The UK medical technology or ‘MedTech’ industry has undergone radical transformation over the past decade.
Led by the consumerisation of MedTech devices, the shifting needs of an ageing population and government tightening on public healthcare spending, demand for innovative products has soared, as has interest in the firms developing them.
In recent years, global MedTech M&A activity has reached new heights in both volume and valuations, as financial and trade buyers, particularly from overseas, have sought out high returns in this growing sector.
MedTech has been one of the success stories of the post-financial crisis era.
Most evident in the US, where the Nasdaq biotech index has risen almost six-fold since 2009, the rise of MedTech has brought on a wave of M&A activity.
The surge in H1 2015 has been led by headline transactions such as Medotronic’s recent acquisition of Irish MedTech specialist Covidien, which created the world’s largest medical devices company, and a flurry of high-profile deals that have reshaped the sector.
Life Technologies Corp, for example, was purchased in May by Thermo Fisher for $13.5bn and Biomet by Zimmer Holdings for $13.35bn.
A major driver of the sector’s growth is the consumerisation of MedTech. Supported by the widespread availability of smartphones and tablets, providers are able to reach a large audience at low cost, a trend that stands to be consolidated as wearable technologies spread throughout the market.
Consumer-targeted solutions focus on monitoring and prevention to integrate healthcare in everyday life and limit the need for time-consuming traditional interventions.
Self-monitoring tools like ‘Buddy’, an NHS-endorsed app offering therapy support services, exhibit the high scalability inherent to the app form and may offer significant growth prospects.
At the other end of the market, established healthcare players are also seeking to build up a consumer-oriented MedTech offering – Google recently teamed up with UK pharmaceutical company Novartis to develop contact lenses to help diabetics monitor blood glucose levels.
Another key factor driving demand for new forms of healthcare in the UK is the country’s ageing population.
Data from the ONS shows that the proportion of over-65s in the population is likely to rise from under 20% in 2010 to over 28% by 2035.
With 70% of the annual healthcare budget already spent managing long-term medical conditions, and the Chancellor pledging in the July budget to secure £22 billion in NHS efficiency cuts by 2020, there is an opportunity for creative service providers to participate in this reinvention of public healthcare.
MedTech companies can fill this gap and ease the burden on strained public health systems. Once the process of R&D is complete and the technology is easily replicated, the high levels of institutional demand open up the possibility of numerous partnerships to roll out the product.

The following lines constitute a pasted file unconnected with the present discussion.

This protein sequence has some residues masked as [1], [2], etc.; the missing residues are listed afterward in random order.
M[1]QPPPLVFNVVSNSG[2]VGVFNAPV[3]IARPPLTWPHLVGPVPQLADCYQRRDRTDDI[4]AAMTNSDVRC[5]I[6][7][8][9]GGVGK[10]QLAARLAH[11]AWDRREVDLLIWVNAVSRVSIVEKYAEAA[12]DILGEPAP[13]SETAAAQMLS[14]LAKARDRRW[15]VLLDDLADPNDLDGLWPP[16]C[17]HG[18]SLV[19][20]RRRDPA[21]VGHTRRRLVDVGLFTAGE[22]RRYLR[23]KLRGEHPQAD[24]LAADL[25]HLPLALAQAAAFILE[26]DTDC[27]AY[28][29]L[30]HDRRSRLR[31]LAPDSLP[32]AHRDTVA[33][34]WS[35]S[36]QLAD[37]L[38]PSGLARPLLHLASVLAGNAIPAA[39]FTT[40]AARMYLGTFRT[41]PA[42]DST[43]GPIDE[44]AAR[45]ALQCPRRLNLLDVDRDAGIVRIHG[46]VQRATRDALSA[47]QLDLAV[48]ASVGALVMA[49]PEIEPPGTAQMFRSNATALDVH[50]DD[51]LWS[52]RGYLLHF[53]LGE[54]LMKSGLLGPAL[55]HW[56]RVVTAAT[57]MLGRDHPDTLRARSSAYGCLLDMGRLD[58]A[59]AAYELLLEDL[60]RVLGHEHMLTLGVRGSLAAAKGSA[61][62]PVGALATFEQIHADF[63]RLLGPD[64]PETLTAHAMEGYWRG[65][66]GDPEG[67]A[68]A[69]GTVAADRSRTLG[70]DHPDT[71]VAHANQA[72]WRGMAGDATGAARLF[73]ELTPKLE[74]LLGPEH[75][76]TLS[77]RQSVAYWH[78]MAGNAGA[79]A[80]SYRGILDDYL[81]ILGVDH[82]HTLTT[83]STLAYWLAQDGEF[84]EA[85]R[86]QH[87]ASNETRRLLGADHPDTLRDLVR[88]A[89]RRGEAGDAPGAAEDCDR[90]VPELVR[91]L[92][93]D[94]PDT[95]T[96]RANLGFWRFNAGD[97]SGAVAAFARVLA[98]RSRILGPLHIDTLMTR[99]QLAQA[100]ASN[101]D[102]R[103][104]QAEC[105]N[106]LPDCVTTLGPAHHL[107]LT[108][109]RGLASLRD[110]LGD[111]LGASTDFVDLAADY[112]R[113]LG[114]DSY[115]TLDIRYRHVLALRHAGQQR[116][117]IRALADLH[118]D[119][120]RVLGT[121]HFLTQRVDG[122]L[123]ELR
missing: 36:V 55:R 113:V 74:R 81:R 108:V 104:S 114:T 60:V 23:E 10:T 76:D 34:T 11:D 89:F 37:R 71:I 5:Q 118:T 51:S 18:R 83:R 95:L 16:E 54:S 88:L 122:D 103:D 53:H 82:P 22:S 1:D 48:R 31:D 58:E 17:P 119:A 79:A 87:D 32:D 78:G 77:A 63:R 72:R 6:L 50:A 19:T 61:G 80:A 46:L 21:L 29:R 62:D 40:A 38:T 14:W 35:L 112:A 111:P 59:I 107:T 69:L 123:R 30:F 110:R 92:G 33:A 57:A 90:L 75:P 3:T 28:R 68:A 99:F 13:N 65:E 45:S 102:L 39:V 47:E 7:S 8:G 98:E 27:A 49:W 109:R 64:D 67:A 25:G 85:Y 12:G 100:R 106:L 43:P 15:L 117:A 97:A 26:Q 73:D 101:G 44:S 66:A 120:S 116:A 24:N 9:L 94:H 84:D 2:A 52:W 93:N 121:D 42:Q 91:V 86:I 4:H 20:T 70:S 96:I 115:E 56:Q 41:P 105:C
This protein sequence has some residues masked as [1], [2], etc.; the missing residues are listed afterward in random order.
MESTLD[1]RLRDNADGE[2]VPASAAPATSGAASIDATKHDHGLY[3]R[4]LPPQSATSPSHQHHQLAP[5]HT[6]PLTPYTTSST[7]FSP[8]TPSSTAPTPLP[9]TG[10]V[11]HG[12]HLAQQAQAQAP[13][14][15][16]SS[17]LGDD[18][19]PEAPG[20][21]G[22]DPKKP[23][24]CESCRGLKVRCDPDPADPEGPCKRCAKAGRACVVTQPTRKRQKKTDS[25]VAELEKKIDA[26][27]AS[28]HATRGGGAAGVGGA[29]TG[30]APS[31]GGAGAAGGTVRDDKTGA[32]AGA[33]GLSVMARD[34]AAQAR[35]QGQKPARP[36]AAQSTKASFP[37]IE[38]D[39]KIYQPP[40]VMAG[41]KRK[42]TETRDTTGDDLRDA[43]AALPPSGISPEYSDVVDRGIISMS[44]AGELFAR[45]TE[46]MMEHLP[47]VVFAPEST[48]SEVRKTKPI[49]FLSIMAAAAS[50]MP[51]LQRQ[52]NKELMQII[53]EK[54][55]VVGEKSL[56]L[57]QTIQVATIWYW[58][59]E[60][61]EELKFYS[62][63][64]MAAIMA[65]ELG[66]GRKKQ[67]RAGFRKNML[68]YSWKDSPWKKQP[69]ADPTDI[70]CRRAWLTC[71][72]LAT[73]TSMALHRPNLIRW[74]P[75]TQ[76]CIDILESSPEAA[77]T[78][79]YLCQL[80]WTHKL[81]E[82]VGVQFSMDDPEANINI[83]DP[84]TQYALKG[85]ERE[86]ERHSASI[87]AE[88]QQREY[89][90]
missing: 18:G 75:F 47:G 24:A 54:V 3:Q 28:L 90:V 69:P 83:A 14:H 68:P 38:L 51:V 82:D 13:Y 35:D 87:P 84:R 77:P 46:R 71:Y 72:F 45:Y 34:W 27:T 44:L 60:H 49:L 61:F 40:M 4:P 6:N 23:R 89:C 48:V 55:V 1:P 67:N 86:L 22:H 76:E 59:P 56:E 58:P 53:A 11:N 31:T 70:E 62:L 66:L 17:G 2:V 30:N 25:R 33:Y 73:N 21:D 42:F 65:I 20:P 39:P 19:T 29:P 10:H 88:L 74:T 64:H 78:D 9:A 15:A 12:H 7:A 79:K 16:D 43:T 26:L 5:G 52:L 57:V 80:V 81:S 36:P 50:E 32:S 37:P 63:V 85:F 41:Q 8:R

Platforms such as TotalMobile, which facilitates efficiency gains by integrating and streamlining patient records, can therefore rapidly increase their market share with the right backing, presenting opportunities for buyers.
Alongside the demand for efficiency and the shifts in the market, breakthroughs in the underlying technology have opened up new possibilities for investors in MedTech. As successful R&D brings development costs below the critical threshold for commercial application, providers are beginning to engage with the mainstream healthcare market.
Steeper, for instance, the British company behind the world’s first bionic hand, is now building on commercial success and expanding its offering with electric-powered wrists and elbows.
Overall, the market remains fragmented with lots of new entrants and offers a variety of potential acquisition targets.
In light of the strength of the dollar over the past year, a significant proportion of buying interest hails from the US. An example is ViaLogy, a New York investment firm, announced a £10.5m acquisition of UK molecular diagnostics firm, Premaitha Health, a pioneer in next-generation screening tests for Down’s syndrome.
With a Fed rate hike in sight before the end of year set to push the dollar higher, we can expect sustained inflows of M&A in the UK MedTech sector in H2 2015.
The collective impact of these forces is stimulating the sector’s high levels of growth.
The scalability of many new technologies, amplified by partnerships with a public healthcare sector in need of renewal, offers significant growth prospects for the sector.
In a climate of low interest rates and high interest from overseas buyers, the implication is sustained growth for the M&A market.
For companies in the MedTech sector, the next year is a good time to capitalize on good multiples driven by high levels of interest from trade, financial and overseas buyers.